Coping with crisisThe Winston-Salem Symphony has been pushing the envelope for symphonic music for the past two years with the “Symphony Unbound” series, and the effects of the pandemic seem to have only strengthened its resolve. In the organization’s continuing efforts to blend orchestral music with new mediums, venues, and genres, the Winston-Salem Symphony presented “The World Beloved,” a program featuring Carol Barnett‘s Bluegrass Mass, in partnership with Hank, Pattie, and The Current, a Raleigh-based Bluegrass quintet. The performance exhibited the success of like-minded musicians from different genres partnering together to create something new. Recorded on April 17th and 18th at the R. J. Reynolds Memorial Auditorium in Winston-Salem, the program was evenly divided into two sections, both exploring the juxtaposition of Bluegrass with chamber music and choral styles.

The concert’s first half featured a string quartet from the WSS: violinists Rebecca Willie and Gregorio Midero, violist Jessica Ronnevik, and cellist Ryan Graebert. Playing side by side with the quartet were Hank (Smith), Pattie (Hopkins Kinlaw), and The Current (mandolin player Robert Thornhill, guitarist Billie Feather, and bassist Stevie Martinez). A series of Smith’s Preludes were played by the most unique string quintet I’ve seen or heard in a while – strings with added banjo (played by the composer).

Highlights of this concert portion included Hopkins Kinlaw’s “Pipop,” a freeing instrumental song that featured a balanced contrast between the fast paced banjo/mandolin melody and legato chords in the strings. Smith’s composition “Prelude in D” added a steady, easy-going banjo that traced the string melody. Interestingly, the piece was Bluegrass-derived, but maintained some idioms of chamber music expression. “Ring Road” contained the most striking arpeggios and rapid scale passages played on the mandolin; like a theme and variations, the song’s rhythmic and metric shifts became more and more complex to support the simple melody – and it looked so fun to play!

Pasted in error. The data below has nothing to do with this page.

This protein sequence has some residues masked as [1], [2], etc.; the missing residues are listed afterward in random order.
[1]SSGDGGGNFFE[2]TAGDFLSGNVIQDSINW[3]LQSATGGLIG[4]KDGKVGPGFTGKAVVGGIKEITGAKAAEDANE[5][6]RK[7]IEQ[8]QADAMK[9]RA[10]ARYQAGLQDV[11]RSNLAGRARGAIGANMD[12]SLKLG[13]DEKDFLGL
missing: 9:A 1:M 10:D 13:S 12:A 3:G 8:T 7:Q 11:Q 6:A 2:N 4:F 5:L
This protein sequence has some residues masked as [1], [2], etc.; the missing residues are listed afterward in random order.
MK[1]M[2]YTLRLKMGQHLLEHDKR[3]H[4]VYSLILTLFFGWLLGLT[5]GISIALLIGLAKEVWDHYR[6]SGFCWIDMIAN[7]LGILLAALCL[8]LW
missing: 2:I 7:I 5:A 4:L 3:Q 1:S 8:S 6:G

Barnett’s work The World Beloved: A Bluegrass Mass is a sacred reflection that uses both the vehicles of bluegrass and the Mass structure. The Winston-Salem Symphony Chorus, spread out in the auditorium rows, sang facing Hank, Pattie, and The Current onstage, with conductor Christopher Gilliam in between. Sung mostly in English, the piece features a full chorus on the liturgical-titled movements, sung in the ordinary Mass order. Interspersed between these movements, however, are portions of a “Ballad,” sung one or two sections at a time. These latter sections not only featured Hopkins Kinlaw’s solo vocals, but also several sonorous solos and duets from chorus members.

The uncommon instrumentation of this work is fascinating to witness – Hank, Pattie, and The Current formed a sort of “Bluegrass chameleon,” at times fitting within the texture and blending with the choral voices, at other times leading the way. The broader choral portions, full of rhythmic precision and soaring chords, were quite powerful. The WSS’s choristers kept the percussive homophonic lyrics of the opening Kyrie very crisp – a difficult feat with masks and distancing. The polyphonic sections were a bit muddy, but the choir’s performance of the Gloria was well blended, especially through the wide open and sometimes oddly dissonant intervals.

Towards the Bluegrass Mass’s conclusion, the WSS Chorus shone with the Agnus Dei – a haunting meditation sung a cappella with beautiful chords and a spellbinding decrescendo to the final “Dona nobis pacem” (it is one of the only two sections sung entirely in Latin). Similarly, Hopkins Kinlaw’s enthralling a cappella ballad from the opening movement returned to bring the Mass to a close.